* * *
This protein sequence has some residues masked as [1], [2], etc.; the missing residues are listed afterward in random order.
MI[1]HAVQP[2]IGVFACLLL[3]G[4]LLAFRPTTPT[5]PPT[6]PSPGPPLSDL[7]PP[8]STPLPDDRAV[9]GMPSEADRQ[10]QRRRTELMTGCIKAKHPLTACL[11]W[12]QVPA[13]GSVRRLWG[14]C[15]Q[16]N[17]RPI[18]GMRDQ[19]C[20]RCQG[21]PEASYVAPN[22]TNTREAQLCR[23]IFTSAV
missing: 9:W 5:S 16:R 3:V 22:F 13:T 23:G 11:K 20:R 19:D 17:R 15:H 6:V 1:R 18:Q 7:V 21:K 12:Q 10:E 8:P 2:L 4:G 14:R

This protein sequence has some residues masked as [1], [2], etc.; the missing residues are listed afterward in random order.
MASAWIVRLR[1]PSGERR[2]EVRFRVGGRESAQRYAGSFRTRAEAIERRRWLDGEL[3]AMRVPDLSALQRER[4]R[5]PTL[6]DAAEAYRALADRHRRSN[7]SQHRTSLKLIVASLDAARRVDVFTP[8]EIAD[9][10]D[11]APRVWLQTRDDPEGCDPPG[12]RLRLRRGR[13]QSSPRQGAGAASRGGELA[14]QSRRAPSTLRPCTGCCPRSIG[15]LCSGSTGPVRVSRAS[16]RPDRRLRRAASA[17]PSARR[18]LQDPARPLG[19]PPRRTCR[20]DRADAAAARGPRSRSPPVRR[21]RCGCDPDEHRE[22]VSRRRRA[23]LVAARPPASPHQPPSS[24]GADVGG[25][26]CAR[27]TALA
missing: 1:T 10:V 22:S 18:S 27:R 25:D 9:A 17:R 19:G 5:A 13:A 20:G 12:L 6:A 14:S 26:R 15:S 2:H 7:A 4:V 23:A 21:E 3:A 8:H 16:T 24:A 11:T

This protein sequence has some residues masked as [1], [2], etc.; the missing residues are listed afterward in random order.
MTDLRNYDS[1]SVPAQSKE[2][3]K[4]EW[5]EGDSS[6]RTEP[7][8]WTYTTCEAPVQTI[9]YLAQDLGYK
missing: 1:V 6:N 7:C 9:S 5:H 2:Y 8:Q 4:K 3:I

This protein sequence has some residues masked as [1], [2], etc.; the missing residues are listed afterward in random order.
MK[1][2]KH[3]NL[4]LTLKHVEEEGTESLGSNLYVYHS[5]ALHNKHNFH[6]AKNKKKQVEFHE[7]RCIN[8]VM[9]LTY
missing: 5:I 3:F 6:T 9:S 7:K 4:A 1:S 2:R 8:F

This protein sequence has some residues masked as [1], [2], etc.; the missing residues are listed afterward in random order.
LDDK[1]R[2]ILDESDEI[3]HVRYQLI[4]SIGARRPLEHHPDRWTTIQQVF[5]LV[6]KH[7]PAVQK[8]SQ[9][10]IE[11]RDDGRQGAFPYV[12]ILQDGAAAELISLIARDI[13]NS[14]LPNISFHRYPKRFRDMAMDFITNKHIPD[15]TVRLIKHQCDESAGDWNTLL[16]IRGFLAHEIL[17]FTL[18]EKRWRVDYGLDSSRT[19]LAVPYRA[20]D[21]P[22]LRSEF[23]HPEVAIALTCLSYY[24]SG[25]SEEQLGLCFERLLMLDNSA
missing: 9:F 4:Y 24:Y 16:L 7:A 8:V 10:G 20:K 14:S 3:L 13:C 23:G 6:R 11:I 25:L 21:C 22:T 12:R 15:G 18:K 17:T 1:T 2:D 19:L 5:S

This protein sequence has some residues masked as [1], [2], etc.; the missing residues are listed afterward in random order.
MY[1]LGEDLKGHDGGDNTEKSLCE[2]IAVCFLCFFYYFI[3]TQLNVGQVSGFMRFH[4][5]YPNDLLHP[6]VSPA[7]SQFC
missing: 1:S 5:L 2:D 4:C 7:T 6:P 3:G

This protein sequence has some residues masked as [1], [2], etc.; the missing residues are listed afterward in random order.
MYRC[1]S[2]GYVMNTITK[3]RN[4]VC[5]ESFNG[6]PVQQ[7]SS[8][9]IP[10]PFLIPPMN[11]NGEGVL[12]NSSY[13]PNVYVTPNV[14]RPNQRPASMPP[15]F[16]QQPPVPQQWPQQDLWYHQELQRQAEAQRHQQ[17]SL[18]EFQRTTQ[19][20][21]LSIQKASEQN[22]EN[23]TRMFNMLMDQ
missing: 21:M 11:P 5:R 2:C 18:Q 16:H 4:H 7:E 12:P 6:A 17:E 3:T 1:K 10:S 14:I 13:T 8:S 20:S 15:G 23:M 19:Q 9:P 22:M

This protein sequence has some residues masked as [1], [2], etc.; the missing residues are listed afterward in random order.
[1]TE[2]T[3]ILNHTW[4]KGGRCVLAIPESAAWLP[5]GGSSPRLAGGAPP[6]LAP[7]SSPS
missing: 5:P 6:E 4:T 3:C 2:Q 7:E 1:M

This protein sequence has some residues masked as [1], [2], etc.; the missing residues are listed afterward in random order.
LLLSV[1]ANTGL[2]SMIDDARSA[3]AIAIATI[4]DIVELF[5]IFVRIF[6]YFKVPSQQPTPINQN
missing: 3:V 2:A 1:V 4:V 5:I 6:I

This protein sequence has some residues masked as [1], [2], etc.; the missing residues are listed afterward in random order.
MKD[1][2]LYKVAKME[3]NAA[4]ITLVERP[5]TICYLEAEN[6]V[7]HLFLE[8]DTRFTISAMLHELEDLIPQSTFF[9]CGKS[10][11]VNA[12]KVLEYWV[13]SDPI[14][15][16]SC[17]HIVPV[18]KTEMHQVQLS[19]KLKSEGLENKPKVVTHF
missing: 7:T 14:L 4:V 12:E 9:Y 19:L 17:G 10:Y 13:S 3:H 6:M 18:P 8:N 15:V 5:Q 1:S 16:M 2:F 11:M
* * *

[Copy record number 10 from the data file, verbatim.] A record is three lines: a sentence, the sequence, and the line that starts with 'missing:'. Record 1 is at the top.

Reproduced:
This protein sequence has some residues masked as [1], [2], etc.; the missing residues are listed afterward in random order.
MKD[1][2]LYKVAKME[3]NAA[4]ITLVERP[5]TICYLEAEN[6]V[7]HLFLE[8]DTRFTISAMLHELEDLIPQSTFF[9]CGKS[10][11]VNA[12]KVLEYWV[13]SDPI[14][15][16]SC[17]HIVPV[18]KTEMHQVQLS[19]KLKSEGLENKPKVVTHF
missing: 7:T 14:L 4:V 12:E 9:Y 19:L 17:G 10:Y 13:S 3:H 6:M 18:P 8:N 15:V 5:Q 1:S 16:M 2:F 11:M